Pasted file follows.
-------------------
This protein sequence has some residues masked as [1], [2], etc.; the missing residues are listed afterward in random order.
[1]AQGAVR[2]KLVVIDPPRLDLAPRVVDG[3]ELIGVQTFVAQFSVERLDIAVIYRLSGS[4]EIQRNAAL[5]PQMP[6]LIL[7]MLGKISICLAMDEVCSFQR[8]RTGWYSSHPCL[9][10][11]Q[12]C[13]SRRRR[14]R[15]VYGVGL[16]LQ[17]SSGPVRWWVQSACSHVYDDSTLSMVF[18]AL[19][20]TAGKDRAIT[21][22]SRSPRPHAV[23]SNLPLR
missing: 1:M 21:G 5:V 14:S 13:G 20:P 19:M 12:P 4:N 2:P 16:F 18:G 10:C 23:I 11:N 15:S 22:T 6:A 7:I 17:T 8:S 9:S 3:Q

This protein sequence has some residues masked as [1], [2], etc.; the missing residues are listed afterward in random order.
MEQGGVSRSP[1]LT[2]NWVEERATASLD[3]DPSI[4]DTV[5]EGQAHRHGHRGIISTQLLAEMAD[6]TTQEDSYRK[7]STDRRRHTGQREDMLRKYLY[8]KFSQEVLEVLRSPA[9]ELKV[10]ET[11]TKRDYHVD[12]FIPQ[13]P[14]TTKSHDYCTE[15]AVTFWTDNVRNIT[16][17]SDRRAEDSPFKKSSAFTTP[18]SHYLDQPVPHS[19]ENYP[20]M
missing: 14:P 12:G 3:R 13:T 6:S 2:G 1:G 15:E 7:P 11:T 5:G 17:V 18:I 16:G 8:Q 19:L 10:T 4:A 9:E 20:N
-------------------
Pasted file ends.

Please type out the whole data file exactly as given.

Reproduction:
This protein sequence has some residues masked as [1], [2], etc.; the missing residues are listed afterward in random order.
[1]AQGAVR[2]KLVVIDPPRLDLAPRVVDG[3]ELIGVQTFVAQFSVERLDIAVIYRLSGS[4]EIQRNAAL[5]PQMP[6]LIL[7]MLGKISICLAMDEVCSFQR[8]RTGWYSSHPCL[9][10][11]Q[12]C[13]SRRRR[14]R[15]VYGVGL[16]LQ[17]SSGPVRWWVQSACSHVYDDSTLSMVF[18]AL[19][20]TAGKDRAIT[21][22]SRSPRPHAV[23]SNLPLR
missing: 1:M 21:G 5:V 14:S 13:G 20:P 19:M 12:P 4:N 2:P 16:F 18:G 10:C 23:I 11:N 15:S 22:T 6:A 7:I 17:T 8:S 9:S 3:Q

This protein sequence has some residues masked as [1], [2], etc.; the missing residues are listed afterward in random order.
MEQGGVSRSP[1]LT[2]NWVEERATASLD[3]DPSI[4]DTV[5]EGQAHRHGHRGIISTQLLAEMAD[6]TTQEDSYRK[7]STDRRRHTGQREDMLRKYLY[8]KFSQEVLEVLRSPA[9]ELKV[10]ET[11]TKRDYHVD[12]FIPQ[13]P[14]TTKSHDYCTE[15]AVTFWTDNVRNIT[16][17]SDRRAEDSPFKKSSAFTTP[18]SHYLDQPVPHS[19]ENYP[20]M
missing: 14:P 12:G 3:R 13:T 6:S 2:G 1:G 15:E 7:P 11:T 5:G 17:V 18:I 16:G 8:Q 19:L 10:T 4:A 9:E 20:N